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MVP -- Patrick Miller's "game dev short story" -- is a cleverly told piece of science fiction about a game dev team that hits on a weirdly compelling, unlikely and eerily plausible commercial strategy: optimizing their game for gold-farmers' bots. Read the rest

Great, weird, and bad examples of Empty States in apps

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Emptystate.es celebrates "Empty States," those moments in a user's app experience where there's no data to display yet, or an error has occurred. Empty States are actually a great moment to delight or engage the user yet this piece of UX design is frequently left as an afterthought or blown off entirely. (Thanks, UPSO!)

Read the rest

Free usability help for privacy toolmakers

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Simply Secure, a nonprofit I volunteer for, is launching a new series of usability programs for organizations, companies and individuals who are making cryptographic/privacy/security tools. Read the rest

Loadingicon: trippy looping gif animations to distract and delight

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Loadingicons should loop, use a constrained color palette, and be fun enough to look at that they could distract a user while a computer or network churns away in the background. Read the rest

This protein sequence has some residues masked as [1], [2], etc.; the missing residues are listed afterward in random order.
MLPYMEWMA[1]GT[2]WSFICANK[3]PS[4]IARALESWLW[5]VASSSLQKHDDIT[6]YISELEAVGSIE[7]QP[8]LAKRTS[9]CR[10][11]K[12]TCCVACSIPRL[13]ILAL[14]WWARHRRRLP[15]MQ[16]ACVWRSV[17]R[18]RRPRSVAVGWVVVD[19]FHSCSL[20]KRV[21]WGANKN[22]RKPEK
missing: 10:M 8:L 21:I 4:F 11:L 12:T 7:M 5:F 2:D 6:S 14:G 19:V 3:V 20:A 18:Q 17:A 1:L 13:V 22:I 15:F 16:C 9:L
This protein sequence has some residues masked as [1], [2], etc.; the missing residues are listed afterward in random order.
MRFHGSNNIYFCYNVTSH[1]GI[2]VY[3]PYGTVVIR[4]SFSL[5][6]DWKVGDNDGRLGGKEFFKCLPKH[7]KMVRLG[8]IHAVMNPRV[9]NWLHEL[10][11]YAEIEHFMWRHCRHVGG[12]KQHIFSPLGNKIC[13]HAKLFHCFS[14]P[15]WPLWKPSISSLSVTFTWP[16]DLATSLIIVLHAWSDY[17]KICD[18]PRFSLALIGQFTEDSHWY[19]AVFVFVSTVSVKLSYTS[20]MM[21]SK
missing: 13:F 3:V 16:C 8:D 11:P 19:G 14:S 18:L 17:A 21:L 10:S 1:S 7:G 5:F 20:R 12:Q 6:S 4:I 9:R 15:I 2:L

NYC to-do: "Art, Design, and The Future of Privacy," Sept 17

A night of talks and conversations about privacy and tech, centered on humane design and user-experience -- I'm speaking there! Read the rest

Disembodied mechanical random clickerfinger

Behold, Monobo's "Random User" -- a modded mouse with a mechanical finger that races around the tabletop, exploring "the identity on the Internet theories and the 'Google Analytics' world." Read the rest

Trends in Chinese mobile UIs

Last December, Dan Grover summarized the unique mobile app UI conventions he'd spotted since moving to China the summer before to work for Wechat, a Chinese mobile messaging app that also incorporates a wallet, Evernote-style functionality, a games platform, a people-finder, a song-matching service, and, of course, an email client. Read the rest

Fellowships available in security usability

The Open Technology Fund and Simply Secure are offering fellowships to researchers who seek funding to work on usability in privacy and security technology. Read the rest

Help wanted: crypto-usability research director & ops manager

Simply Secure, a nonprofit developing usable, free, open interfaces for cryptographic communications tools like OTR, is hiring! Read the rest

Kickstarting a prismatic, hat-brim mounted heads-up display for your phone

The Hattrickwear is an improbable ball-cap designed to mount your phone horizontally along your eyeline with a mirror and prism that keeps your screen in your field of vision all the time. Read the rest

Screenshots of despair: the slide-deck

From the magesterial Screenshots of Despair tumblr (featuring dialog boxes to make you quail with terror and despair of your sanity), comes a slide-deck of the best of the worst to include in your own presentations. Read the rest